Article

Effect of co-exposure to nickel and particulate matter on insulin resistance and mitochondrial dysfunction in a mouse model

Particle and Fibre Toxicology (Impact Factor: 6.99). 11/2012; 9(1):40. DOI: 10.1186/1743-8977-9-40
Source: PubMed

ABSTRACT BACKGROUND: It has been well recognized that toxicity of fine ambient air particulate matter (PM2.5) may depend on its chemical constituents, including components such as soluble metals that may theoretically exert distinctive effects. We have recently demonstrated an important effect of PM2.5 on metabolic function. Since transition metals, such as nickel (Ni), represent an important component of exposure in certain environments, and may significantly influence the toxicity of inhalational exposure, we investigated the effects of Ni as a variable component of ambient PM2.5 exposure. METHODS: Male ApoE knockout mice were exposed to filtered air (FA), fine-sized nickel sulfate particles alone (Ni) at 0.44 mug/m3, concentrated ambient air PM2.5 (CAPs) at a mean of 70 mug/m3, or CAPs+Ni in Tuxedo, NY, 6 hours/day, 5 days/week, for 3 months. RESULTS: Exposure to Ni, irrespective of co-exposure to CAPs, resulted in body weight gain, while exposure to CAPs+Ni significantly enhanced fasting glucose and worsened insulin resistance measures (HOMA-IR), when compared with exposure to CAPs alone. CAPs+Ni exposure induced a significant decrease in phosphorylation of AMP-activated protein kinase (AMPK) alpha. Exposure to Ni or CAPs+Ni significantly induced microcirculatory dysfunction and increased monocytic cell infiltration into lung and adipose, and decreased uncoupling protein 1 expression at gene and protein levels and several brown adipocyte-specific genes in adipose tissue. CONCLUSIONS: Ni exposure has effects on metabolic and inflammatory parameters that are comparable to that of CAPs. Additionally, Ni synergistically exacerbates CAPs-induced adverse effects on some of, but not all of, these parameters, that may be mediated via the AMPK signaling pathway. These findings have important implications for inhaled transition metal toxicity that may exert synergistic effects with other PM2.5 components.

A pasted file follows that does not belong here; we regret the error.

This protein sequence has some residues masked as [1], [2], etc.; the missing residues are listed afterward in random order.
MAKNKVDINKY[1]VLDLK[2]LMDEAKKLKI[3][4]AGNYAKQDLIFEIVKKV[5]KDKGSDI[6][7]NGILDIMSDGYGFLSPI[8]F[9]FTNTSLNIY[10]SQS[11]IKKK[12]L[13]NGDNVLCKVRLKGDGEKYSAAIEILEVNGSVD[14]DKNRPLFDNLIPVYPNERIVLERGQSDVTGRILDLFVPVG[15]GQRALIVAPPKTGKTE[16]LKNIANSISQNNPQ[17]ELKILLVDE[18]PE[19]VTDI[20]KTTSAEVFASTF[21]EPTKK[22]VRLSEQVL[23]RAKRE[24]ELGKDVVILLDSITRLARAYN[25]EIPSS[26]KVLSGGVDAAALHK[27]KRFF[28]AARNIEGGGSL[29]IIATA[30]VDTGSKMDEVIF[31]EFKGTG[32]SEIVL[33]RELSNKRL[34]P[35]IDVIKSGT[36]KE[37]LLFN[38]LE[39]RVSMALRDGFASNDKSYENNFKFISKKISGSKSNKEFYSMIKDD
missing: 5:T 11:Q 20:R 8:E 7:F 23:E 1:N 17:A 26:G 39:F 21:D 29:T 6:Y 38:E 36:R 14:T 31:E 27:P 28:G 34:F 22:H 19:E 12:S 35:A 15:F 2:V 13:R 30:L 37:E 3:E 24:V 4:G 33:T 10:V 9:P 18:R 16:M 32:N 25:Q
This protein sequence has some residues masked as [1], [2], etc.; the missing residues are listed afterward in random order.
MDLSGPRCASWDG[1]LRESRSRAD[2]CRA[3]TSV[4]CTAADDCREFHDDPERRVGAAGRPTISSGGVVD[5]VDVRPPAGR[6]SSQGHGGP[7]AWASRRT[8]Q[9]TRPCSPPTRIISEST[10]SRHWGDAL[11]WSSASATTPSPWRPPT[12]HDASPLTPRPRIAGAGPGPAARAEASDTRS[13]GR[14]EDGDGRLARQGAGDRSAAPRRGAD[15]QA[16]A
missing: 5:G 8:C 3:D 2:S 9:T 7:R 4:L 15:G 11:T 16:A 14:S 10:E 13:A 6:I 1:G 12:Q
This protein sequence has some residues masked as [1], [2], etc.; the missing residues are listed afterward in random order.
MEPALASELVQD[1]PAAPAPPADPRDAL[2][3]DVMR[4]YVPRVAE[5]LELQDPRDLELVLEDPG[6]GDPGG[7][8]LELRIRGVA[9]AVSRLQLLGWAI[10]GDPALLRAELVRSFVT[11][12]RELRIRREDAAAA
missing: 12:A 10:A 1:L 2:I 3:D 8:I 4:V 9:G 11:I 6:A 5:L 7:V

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Available from: Cui-Qing Liu, Jun 30, 2015
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